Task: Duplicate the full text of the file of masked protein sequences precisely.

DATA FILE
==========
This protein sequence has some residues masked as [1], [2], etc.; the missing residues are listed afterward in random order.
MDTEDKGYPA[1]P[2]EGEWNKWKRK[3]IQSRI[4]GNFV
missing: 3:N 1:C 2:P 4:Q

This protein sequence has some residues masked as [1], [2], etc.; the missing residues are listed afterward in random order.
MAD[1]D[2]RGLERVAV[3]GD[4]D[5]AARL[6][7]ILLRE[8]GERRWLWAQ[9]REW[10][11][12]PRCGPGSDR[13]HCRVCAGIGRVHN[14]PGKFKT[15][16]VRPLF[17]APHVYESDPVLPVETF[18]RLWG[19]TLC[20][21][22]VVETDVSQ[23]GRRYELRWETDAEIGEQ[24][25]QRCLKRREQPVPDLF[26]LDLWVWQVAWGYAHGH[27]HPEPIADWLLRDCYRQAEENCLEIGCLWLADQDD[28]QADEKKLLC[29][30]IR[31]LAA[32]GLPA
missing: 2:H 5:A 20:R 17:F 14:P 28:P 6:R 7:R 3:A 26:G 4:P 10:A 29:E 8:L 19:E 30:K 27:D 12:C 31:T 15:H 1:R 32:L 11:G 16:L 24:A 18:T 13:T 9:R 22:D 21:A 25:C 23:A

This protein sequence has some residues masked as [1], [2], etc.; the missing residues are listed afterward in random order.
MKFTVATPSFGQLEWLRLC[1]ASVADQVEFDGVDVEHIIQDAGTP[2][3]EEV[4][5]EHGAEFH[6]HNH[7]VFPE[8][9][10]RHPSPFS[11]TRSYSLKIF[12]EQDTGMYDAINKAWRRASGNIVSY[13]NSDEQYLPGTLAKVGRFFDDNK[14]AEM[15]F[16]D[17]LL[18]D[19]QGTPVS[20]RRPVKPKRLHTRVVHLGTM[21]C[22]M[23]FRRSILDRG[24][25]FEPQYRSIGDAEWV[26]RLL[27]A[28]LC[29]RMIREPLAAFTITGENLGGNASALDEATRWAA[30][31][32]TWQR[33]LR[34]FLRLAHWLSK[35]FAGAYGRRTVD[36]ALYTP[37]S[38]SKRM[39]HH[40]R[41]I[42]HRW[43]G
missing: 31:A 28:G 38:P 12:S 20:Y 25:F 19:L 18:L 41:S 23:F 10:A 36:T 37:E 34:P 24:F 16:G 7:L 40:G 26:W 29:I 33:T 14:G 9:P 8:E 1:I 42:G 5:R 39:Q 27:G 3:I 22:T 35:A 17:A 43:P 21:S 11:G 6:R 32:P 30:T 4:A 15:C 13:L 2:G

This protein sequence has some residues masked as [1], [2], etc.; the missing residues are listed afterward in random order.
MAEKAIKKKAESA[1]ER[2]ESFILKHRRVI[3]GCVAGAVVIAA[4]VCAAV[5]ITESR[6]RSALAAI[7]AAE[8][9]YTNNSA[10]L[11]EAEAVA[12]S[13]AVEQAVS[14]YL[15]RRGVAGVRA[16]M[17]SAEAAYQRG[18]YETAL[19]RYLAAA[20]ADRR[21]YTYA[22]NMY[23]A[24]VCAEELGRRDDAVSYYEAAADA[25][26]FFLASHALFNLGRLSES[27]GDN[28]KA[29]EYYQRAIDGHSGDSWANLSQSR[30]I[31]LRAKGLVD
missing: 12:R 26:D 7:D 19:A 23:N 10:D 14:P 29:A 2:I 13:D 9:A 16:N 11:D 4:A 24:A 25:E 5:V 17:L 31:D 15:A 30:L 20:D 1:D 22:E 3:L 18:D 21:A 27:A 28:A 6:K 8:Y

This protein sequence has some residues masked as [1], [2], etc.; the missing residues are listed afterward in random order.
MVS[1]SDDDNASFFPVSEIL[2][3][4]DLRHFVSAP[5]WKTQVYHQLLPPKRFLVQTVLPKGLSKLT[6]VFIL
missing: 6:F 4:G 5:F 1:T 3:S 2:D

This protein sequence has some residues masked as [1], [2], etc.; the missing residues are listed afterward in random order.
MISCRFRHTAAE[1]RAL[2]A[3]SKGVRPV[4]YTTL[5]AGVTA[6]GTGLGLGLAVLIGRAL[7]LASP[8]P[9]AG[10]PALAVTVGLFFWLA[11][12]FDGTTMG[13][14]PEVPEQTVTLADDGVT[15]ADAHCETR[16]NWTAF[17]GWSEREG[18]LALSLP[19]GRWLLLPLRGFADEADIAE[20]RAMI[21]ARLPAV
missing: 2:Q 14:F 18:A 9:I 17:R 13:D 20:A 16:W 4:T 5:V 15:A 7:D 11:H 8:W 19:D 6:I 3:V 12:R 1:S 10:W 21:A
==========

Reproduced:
This protein sequence has some residues masked as [1], [2], etc.; the missing residues are listed afterward in random order.
MDTEDKGYPA[1]P[2]EGEWNKWKRK[3]IQSRI[4]GNFV
missing: 3:N 1:C 2:P 4:Q

This protein sequence has some residues masked as [1], [2], etc.; the missing residues are listed afterward in random order.
MAD[1]D[2]RGLERVAV[3]GD[4]D[5]AARL[6][7]ILLRE[8]GERRWLWAQ[9]REW[10][11][12]PRCGPGSDR[13]HCRVCAGIGRVHN[14]PGKFKT[15][16]VRPLF[17]APHVYESDPVLPVETF[18]RLWG[19]TLC[20][21][22]VVETDVSQ[23]GRRYELRWETDAEIGEQ[24][25]QRCLKRREQPVPDLF[26]LDLWVWQVAWGYAHGH[27]HPEPIADWLLRDCYRQAEENCLEIGCLWLADQDD[28]QADEKKLLC[29][30]IR[31]LAA[32]GLPA
missing: 2:H 5:A 20:R 17:F 14:P 28:P 6:R 7:R 3:A 26:G 4:P 10:A 29:E 8:L 19:E 30:K 27:D 12:C 31:T 15:H 1:R 32:L 11:G 16:L 24:A 18:T 13:T 9:R 22:D 21:A 25:C 23:A

This protein sequence has some residues masked as [1], [2], etc.; the missing residues are listed afterward in random order.
MKFTVATPSFGQLEWLRLC[1]ASVADQVEFDGVDVEHIIQDAGTP[2][3]EEV[4][5]EHGAEFH[6]HNH[7]VFPE[8][9][10]RHPSPFS[11]TRSYSLKIF[12]EQDTGMYDAINKAWRRASGNIVSY[13]NSDEQYLPGTLAKVGRFFDDNK[14]AEM[15]F[16]D[17]LL[18]D[19]QGTPVS[20]RRPVKPKRLHTRVVHLGTM[21]C[22]M[23]FRRSILDRG[24][25]FEPQYRSIGDAEWV[26]RLL[27]A[28]LC[29]RMIREPLAAFTITGENLGGNASALDEATRWAA[30][31][32]TWQR[33]LR[34]FLRLAHWLSK[35]FAGAYGRRTVD[36]ALYTP[37]S[38]SKRM[39]HH[40]R[41]I[42]HRW[43]G
missing: 31:A 28:G 38:P 12:S 20:Y 25:F 19:L 18:L 41:S 23:F 10:A 36:T 37:E 34:P 24:F 16:G 7:L 40:G 26:W 29:I 33:T 14:G 9:P 8:E 1:I 42:G 5:R 39:Q 27:G 3:I 22:T 35:A 17:A 43:P 21:S 11:G 6:R 32:P 30:T 4:A 15:C 13:L 2:G

This protein sequence has some residues masked as [1], [2], etc.; the missing residues are listed afterward in random order.
MAEKAIKKKAESA[1]ER[2]ESFILKHRRVI[3]GCVAGAVVIAA[4]VCAAV[5]ITESR[6]RSALAAI[7]AAE[8][9]YTNNSA[10]L[11]EAEAVA[12]S[13]AVEQAVS[14]YL[15]RRGVAGVRA[16]M[17]SAEAAYQRG[18]YETAL[19]RYLAAA[20]ADRR[21]YTYA[22]NMY[23]A[24]VCAEELGRRDDAVSYYEAAADA[25][26]FFLASHALFNLGRLSES[27]GDN[28]KA[29]EYYQRAIDGHSGDSWANLSQSR[30]I[31]LRAKGLVD
missing: 12:R 26:D 7:D 19:A 23:N 10:D 14:P 29:A 2:I 13:D 9:A 16:N 11:D 4:A 24:A 25:E 5:V 17:L 31:D 15:A 30:L 20:D 1:D 22:E 3:L 18:D 21:A 27:A 28:A 6:K 8:Y

This protein sequence has some residues masked as [1], [2], etc.; the missing residues are listed afterward in random order.
MVS[1]SDDDNASFFPVSEIL[2][3][4]DLRHFVSAP[5]WKTQVYHQLLPPKRFLVQTVLPKGLSKLT[6]VFIL
missing: 6:F 4:G 5:F 1:T 3:S 2:D

This protein sequence has some residues masked as [1], [2], etc.; the missing residues are listed afterward in random order.
MISCRFRHTAAE[1]RAL[2]A[3]SKGVRPV[4]YTTL[5]AGVTA[6]GTGLGLGLAVLIGRAL[7]LASP[8]P[9]AG[10]PALAVTVGLFFWLA[11][12]FDGTTMG[13][14]PEVPEQTVTLADDGVT[15]ADAHCETR[16]NWTAF[17]GWSEREG[18]LALSLP[19]GRWLLLPLRGFADEADIAE[20]RAMI[21]ARLPAV
missing: 2:Q 14:F 18:A 9:I 17:R 13:D 20:A 16:W 4:T 5:V 15:A 7:D 11:H 8:W 19:D 6:I 3:V 12:R 1:S 10:W 21:A